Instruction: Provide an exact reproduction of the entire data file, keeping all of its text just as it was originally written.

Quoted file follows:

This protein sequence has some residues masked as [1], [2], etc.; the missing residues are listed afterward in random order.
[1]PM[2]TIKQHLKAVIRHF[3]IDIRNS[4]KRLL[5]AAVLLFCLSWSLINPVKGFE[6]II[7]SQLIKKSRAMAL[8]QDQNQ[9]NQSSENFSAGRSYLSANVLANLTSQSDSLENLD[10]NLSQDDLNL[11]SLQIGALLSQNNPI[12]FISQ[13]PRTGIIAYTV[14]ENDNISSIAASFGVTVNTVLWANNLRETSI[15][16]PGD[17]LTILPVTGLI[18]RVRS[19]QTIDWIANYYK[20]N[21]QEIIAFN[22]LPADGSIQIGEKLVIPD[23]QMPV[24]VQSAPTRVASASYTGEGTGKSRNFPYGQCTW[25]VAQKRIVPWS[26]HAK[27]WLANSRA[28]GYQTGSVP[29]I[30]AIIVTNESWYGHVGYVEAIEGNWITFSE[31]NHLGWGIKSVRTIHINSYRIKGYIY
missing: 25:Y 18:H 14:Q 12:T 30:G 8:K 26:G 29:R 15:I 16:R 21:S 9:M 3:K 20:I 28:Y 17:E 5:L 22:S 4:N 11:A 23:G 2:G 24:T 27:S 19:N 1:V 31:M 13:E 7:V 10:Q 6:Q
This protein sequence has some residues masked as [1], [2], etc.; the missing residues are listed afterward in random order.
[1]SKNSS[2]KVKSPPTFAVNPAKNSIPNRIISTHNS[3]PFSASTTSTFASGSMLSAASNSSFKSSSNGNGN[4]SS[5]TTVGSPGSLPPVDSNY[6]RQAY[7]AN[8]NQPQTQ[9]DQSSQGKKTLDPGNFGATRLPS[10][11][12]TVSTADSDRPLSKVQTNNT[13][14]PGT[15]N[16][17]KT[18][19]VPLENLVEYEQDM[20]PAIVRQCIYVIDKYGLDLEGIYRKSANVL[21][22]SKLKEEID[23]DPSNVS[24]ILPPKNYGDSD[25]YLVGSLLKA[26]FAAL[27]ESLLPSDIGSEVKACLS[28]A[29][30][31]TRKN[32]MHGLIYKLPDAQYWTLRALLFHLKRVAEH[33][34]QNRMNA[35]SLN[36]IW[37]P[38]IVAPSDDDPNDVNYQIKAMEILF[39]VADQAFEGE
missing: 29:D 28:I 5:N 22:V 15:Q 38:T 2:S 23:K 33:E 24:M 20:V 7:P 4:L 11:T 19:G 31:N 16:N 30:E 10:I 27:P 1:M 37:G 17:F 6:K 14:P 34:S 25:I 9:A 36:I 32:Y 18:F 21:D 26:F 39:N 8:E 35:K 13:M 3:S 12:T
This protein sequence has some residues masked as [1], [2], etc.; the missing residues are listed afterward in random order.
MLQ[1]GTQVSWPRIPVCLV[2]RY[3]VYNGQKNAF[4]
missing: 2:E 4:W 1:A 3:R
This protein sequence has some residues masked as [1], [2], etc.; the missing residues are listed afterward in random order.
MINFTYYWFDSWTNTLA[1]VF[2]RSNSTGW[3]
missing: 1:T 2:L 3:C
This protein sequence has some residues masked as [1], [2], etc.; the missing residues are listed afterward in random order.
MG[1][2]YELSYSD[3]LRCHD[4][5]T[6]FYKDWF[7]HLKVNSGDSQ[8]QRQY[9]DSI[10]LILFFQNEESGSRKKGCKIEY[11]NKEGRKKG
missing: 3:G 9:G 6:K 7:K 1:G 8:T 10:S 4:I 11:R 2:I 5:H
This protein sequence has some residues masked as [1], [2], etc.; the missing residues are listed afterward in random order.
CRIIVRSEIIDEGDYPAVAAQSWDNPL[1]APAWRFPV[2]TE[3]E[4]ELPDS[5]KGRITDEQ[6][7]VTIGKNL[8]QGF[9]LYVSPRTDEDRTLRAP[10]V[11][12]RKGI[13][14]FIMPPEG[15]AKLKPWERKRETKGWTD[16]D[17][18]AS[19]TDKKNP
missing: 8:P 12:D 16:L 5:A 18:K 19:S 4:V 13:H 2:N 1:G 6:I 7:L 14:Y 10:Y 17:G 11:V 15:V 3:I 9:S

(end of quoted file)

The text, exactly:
This protein sequence has some residues masked as [1], [2], etc.; the missing residues are listed afterward in random order.
[1]PM[2]TIKQHLKAVIRHF[3]IDIRNS[4]KRLL[5]AAVLLFCLSWSLINPVKGFE[6]II[7]SQLIKKSRAMAL[8]QDQNQ[9]NQSSENFSAGRSYLSANVLANLTSQSDSLENLD[10]NLSQDDLNL[11]SLQIGALLSQNNPI[12]FISQ[13]PRTGIIAYTV[14]ENDNISSIAASFGVTVNTVLWANNLRETSI[15][16]PGD[17]LTILPVTGLI[18]RVRS[19]QTIDWIANYYK[20]N[21]QEIIAFN[22]LPADGSIQIGEKLVIPD[23]QMPV[24]VQSAPTRVASASYTGEGTGKSRNFPYGQCTW[25]VAQKRIVPWS[26]HAK[27]WLANSRA[28]GYQTGSVP[29]I[30]AIIVTNESWYGHVGYVEAIEGNWITFSE[31]NHLGWGIKSVRTIHINSYRIKGYIY
missing: 25:Y 18:H 14:Q 12:T 30:G 8:K 26:G 29:R 15:I 16:R 21:S 9:M 3:K 20:I 28:Y 17:E 5:L 22:S 4:N 11:A 23:G 2:G 24:T 27:S 19:N 1:V 31:M 13:E 7:V 10:Q 6:Q
This protein sequence has some residues masked as [1], [2], etc.; the missing residues are listed afterward in random order.
[1]SKNSS[2]KVKSPPTFAVNPAKNSIPNRIISTHNS[3]PFSASTTSTFASGSMLSAASNSSFKSSSNGNGN[4]SS[5]TTVGSPGSLPPVDSNY[6]RQAY[7]AN[8]NQPQTQ[9]DQSSQGKKTLDPGNFGATRLPS[10][11][12]TVSTADSDRPLSKVQTNNT[13][14]PGT[15]N[16][17]KT[18][19]VPLENLVEYEQDM[20]PAIVRQCIYVIDKYGLDLEGIYRKSANVL[21][22]SKLKEEID[23]DPSNVS[24]ILPPKNYGDSD[25]YLVGSLLKA[26]FAAL[27]ESLLPSDIGSEVKACLS[28]A[29][30][31]TRKN[32]MHGLIYKLPDAQYWTLRALLFHLKRVAEH[33][34]QNRMNA[35]SLN[36]IW[37]P[38]IVAPSDDDPNDVNYQIKAMEILF[39]VADQAFEGE
missing: 29:D 28:I 5:N 22:V 15:Q 38:T 2:S 23:K 33:E 24:M 20:V 7:P 4:L 11:T 19:G 31:N 16:N 30:E 10:I 27:P 1:M 37:G 17:F 6:K 14:P 34:S 25:I 9:A 36:I 32:Y 18:F 21:D 26:F 39:N 8:E 35:K 13:M 3:S 12:T
This protein sequence has some residues masked as [1], [2], etc.; the missing residues are listed afterward in random order.
MLQ[1]GTQVSWPRIPVCLV[2]RY[3]VYNGQKNAF[4]
missing: 2:E 4:W 1:A 3:R
This protein sequence has some residues masked as [1], [2], etc.; the missing residues are listed afterward in random order.
MINFTYYWFDSWTNTLA[1]VF[2]RSNSTGW[3]
missing: 1:T 2:L 3:C
This protein sequence has some residues masked as [1], [2], etc.; the missing residues are listed afterward in random order.
MG[1][2]YELSYSD[3]LRCHD[4][5]T[6]FYKDWF[7]HLKVNSGDSQ[8]QRQY[9]DSI[10]LILFFQNEESGSRKKGCKIEY[11]NKEGRKKG
missing: 3:G 9:G 6:K 7:K 1:G 8:T 10:S 4:I 11:R 2:I 5:H
This protein sequence has some residues masked as [1], [2], etc.; the missing residues are listed afterward in random order.
CRIIVRSEIIDEGDYPAVAAQSWDNPL[1]APAWRFPV[2]TE[3]E[4]ELPDS[5]KGRITDEQ[6][7]VTIGKNL[8]QGF[9]LYVSPRTDEDRTLRAP[10]V[11][12]RKGI[13][14]FIMPPEG[15]AKLKPWERKRETKGWTD[16]D[17][18]AS[19]TDKKNP
missing: 8:P 12:D 16:L 5:A 18:K 19:S 4:V 13:H 2:N 1:G 6:I 7:L 14:Y 10:Y 17:G 11:V 15:V 3:I 9:S